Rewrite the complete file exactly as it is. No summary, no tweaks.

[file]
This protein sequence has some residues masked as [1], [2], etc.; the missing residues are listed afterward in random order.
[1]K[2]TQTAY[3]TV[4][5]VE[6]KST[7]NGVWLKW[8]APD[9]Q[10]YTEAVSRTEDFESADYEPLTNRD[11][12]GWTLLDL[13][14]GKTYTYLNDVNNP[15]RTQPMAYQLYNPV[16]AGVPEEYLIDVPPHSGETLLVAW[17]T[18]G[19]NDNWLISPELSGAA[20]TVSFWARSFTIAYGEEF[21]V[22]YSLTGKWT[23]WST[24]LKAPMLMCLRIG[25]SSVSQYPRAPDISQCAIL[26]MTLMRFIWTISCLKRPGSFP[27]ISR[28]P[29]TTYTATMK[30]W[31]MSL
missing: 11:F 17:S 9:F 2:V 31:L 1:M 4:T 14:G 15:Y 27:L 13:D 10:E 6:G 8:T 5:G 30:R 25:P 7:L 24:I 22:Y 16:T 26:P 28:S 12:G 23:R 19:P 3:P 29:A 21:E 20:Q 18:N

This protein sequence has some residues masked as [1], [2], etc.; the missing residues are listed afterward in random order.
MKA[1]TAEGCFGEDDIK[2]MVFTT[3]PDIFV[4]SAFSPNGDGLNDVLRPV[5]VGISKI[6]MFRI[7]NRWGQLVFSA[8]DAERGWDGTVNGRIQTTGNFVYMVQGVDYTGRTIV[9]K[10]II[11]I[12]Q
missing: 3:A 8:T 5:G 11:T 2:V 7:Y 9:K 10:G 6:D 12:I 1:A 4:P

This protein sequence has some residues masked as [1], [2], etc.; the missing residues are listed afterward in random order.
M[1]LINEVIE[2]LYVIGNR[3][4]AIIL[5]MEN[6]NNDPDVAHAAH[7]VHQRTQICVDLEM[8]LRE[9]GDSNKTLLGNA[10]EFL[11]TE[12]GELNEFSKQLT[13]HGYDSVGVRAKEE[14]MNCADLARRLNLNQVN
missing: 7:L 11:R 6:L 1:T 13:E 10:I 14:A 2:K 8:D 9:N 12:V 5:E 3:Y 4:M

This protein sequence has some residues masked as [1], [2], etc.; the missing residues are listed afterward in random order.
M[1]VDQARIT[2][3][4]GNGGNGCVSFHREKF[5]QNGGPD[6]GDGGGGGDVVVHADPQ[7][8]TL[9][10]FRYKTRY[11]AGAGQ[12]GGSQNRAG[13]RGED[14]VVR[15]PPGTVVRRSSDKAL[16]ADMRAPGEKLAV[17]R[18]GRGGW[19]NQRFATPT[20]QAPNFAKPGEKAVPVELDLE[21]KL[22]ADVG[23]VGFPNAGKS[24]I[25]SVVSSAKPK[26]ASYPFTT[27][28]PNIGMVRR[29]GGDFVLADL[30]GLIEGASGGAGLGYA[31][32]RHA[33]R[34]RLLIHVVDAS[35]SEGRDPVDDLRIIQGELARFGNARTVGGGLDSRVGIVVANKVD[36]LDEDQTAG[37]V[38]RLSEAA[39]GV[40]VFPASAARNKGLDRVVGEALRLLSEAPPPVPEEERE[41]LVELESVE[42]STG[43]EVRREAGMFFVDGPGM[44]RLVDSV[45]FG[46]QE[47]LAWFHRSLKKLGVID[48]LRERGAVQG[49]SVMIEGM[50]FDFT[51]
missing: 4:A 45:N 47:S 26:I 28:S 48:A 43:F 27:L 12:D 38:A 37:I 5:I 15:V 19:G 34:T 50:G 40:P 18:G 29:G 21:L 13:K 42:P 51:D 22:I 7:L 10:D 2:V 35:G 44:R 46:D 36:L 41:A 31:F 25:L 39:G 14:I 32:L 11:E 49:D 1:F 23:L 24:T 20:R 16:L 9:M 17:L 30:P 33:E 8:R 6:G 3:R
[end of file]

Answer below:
This protein sequence has some residues masked as [1], [2], etc.; the missing residues are listed afterward in random order.
[1]K[2]TQTAY[3]TV[4][5]VE[6]KST[7]NGVWLKW[8]APD[9]Q[10]YTEAVSRTEDFESADYEPLTNRD[11][12]GWTLLDL[13][14]GKTYTYLNDVNNP[15]RTQPMAYQLYNPV[16]AGVPEEYLIDVPPHSGETLLVAW[17]T[18]G[19]NDNWLISPELSGAA[20]TVSFWARSFTIAYGEEF[21]V[22]YSLTGKWT[23]WST[24]LKAPMLMCLRIG[25]SSVSQYPRAPDISQCAIL[26]MTLMRFIWTISCLKRPGSFP[27]ISR[28]P[29]TTYTATMK[30]W[31]MSL
missing: 11:F 17:S 9:F 2:V 31:L 1:M 4:T 14:G 15:Y 27:L 13:D 10:E 6:G 8:T 5:G 30:R 25:P 7:L 24:I 22:Y 16:T 26:P 28:S 12:G 23:R 19:P 3:P 29:A 21:E 20:Q 18:N

This protein sequence has some residues masked as [1], [2], etc.; the missing residues are listed afterward in random order.
MKA[1]TAEGCFGEDDIK[2]MVFTT[3]PDIFV[4]SAFSPNGDGLNDVLRPV[5]VGISKI[6]MFRI[7]NRWGQLVFSA[8]DAERGWDGTVNGRIQTTGNFVYMVQGVDYTGRTIV[9]K[10]II[11]I[12]Q
missing: 3:A 8:T 5:G 11:T 2:V 7:Y 9:K 10:G 6:D 12:I 1:A 4:P

This protein sequence has some residues masked as [1], [2], etc.; the missing residues are listed afterward in random order.
M[1]LINEVIE[2]LYVIGNR[3][4]AIIL[5]MEN[6]NNDPDVAHAAH[7]VHQRTQICVDLEM[8]LRE[9]GDSNKTLLGNA[10]EFL[11]TE[12]GELNEFSKQLT[13]HGYDSVGVRAKEE[14]MNCADLARRLNLNQVN
missing: 7:L 11:R 6:L 1:T 13:E 10:I 14:A 2:K 8:D 9:N 12:V 5:E 3:Y 4:M

This protein sequence has some residues masked as [1], [2], etc.; the missing residues are listed afterward in random order.
M[1]VDQARIT[2][3][4]GNGGNGCVSFHREKF[5]QNGGPD[6]GDGGGGGDVVVHADPQ[7][8]TL[9][10]FRYKTRY[11]AGAGQ[12]GGSQNRAG[13]RGED[14]VVR[15]PPGTVVRRSSDKAL[16]ADMRAPGEKLAV[17]R[18]GRGGW[19]NQRFATPT[20]QAPNFAKPGEKAVPVELDLE[21]KL[22]ADVG[23]VGFPNAGKS[24]I[25]SVVSSAKPK[26]ASYPFTT[27][28]PNIGMVRR[29]GGDFVLADL[30]GLIEGASGGAGLGYA[31][32]RHA[33]R[34]RLLIHVVDAS[35]SEGRDPVDDLRIIQGELARFGNARTVGGGLDSRVGIVVANKVD[36]LDEDQTAG[37]V[38]RLSEAA[39]GV[40]VFPASAARNKGLDRVVGEALRLLSEAPPPVPEEERE[41]LVELESVE[42]STG[43]EVRREAGMFFVDGPGM[44]RLVDSV[45]FG[46]QE[47]LAWFHRSLKKLGVID[48]LRERGAVQG[49]SVMIEGM[50]FDFT[51]
missing: 4:A 45:N 47:S 26:I 28:S 48:A 43:F 27:L 12:D 38:A 37:I 5:I 15:V 19:G 34:T 50:G 40:P 18:G 29:G 21:L 13:K 42:P 51:D 22:I 7:L 10:D 2:V 35:G 44:R 46:D 36:L 41:A 31:F 25:L 39:G 14:I 32:L 11:E 49:D 1:F 23:L 24:T 20:R 16:L 9:M 17:L 30:P 33:E 8:R 6:G 3:R